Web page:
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Getting lost in some of the greatest mysteries of our time

Getting lost in some of the greatest mysteries of our time

Photographer:Fotograaf: Stephanie Nagel

Home Sweet Home

Ruben Hanenbergh (22, Dutch), master’s student Human Decision Science/ Rent: 280 euros/ M2: 16/ Area: Heer

At the intersection of science and psychology lies Ruben Hanenbergh, a master’s student in the Human Decision Science field at the School of Business and Economics.

A few months before starting his first semester, Hanenbergh was looking into Maastricht’s housing options from his home in Utrecht. While he was able to figure out his accommodations quickly and simply, life is never without its challenges; “I originally was trying to get housing through a corporation as it tends to be better quality than you get from private landlords.” Nevertheless, he went on after realizing that Maastricht is far less urban than Utrecht without any corporation-housing options.  

Tucked away in the quiet neighborhood of Heer, Hanenbergh settles with five other housemates that share a kitchen and bathroom, each with their own rooms. While having his own space, like a studio, would be nice, mostly it’s frustrating for him to run downstairs to use the bathroom or take a shower. However, Hanenbergh likes spending time with his roommates, whom he meets with “about once a week, [as] we always seem to have dinner together despite ever planning it and running on different schedules,” and enjoys paying a decent price for it.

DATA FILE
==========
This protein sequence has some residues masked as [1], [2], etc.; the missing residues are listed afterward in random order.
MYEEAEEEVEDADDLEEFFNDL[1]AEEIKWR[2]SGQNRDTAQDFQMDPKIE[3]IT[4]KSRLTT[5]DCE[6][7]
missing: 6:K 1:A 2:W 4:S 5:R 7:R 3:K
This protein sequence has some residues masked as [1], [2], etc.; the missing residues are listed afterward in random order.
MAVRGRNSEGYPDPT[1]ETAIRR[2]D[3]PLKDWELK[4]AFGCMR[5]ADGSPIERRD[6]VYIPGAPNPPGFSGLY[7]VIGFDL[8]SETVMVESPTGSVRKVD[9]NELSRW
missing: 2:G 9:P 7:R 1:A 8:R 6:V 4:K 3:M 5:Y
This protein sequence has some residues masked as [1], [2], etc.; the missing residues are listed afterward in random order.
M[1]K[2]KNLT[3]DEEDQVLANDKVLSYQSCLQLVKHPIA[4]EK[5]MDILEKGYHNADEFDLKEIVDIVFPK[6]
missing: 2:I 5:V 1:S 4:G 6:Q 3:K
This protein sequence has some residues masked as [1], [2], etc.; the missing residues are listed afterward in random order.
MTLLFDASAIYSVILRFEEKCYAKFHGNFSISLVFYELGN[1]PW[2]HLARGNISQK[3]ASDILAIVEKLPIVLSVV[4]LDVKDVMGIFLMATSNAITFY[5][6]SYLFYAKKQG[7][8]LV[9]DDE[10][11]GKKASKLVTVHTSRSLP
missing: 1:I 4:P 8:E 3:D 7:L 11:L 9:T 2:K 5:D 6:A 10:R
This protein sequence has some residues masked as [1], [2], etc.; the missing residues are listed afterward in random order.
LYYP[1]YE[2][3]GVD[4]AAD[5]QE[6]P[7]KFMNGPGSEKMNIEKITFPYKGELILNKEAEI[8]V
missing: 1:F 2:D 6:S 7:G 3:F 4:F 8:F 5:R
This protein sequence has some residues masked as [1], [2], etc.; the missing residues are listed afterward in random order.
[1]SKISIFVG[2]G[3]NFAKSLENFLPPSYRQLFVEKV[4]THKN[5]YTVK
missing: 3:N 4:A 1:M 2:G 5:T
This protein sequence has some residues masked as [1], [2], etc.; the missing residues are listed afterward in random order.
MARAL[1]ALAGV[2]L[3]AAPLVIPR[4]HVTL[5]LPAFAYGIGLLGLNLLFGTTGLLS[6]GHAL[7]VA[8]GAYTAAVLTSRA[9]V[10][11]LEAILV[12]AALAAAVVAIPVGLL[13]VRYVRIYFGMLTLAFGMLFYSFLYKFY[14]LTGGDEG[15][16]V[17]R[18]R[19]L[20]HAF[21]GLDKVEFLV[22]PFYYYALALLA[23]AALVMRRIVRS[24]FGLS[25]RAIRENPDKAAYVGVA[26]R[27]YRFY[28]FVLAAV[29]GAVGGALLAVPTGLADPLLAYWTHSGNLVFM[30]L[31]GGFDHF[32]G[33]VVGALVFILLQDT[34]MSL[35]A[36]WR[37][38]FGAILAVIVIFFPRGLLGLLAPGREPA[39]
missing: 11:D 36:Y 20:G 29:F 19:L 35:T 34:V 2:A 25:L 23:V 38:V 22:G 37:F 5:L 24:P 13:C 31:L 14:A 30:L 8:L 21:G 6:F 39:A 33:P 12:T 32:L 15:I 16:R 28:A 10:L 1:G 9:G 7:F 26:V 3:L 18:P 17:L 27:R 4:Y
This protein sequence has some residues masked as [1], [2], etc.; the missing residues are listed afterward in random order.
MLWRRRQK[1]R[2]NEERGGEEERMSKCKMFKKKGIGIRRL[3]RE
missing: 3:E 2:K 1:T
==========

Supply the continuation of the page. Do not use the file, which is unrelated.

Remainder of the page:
Thankfully, Hanenbergh is able to escape to his room to enjoy some quiet respite for studying or deep pondering. Despite living the hectic and stressful life of writing papers and studying for exams while constantly negotiating comfortability and practicality on a meager student budget, he decides to get lost in some of the greatest mysteries of our time by delving into quantum physics or read from Noson Yanofsky’s The Outer Limits of Reason and forget about life’s trivialities.

In his own space, with candles flickering in a room filled with IKEA furniture, “the essentials for any student—as everything is decently priced, easy to assemble, and has a cool contemporary design,” Hanenbergh creates a small oasis to wind down and restore. Whether to study in peace or listen to the band Tycho on his audiophile-approved (and ginormous) Hifiman HE-350 headphones, Hanenbergh looks forward to the day when he can live a little more freely. For now, he enjoys the simplicities of living with friends, studying what he likes, and taking time to enjoy the good things in life that make him happy: treating himself to his favorite seasonal Dutch truffelpeppernoten cookies during study breaks and considering new ways of progressive thinking.

Stephanie Nagel



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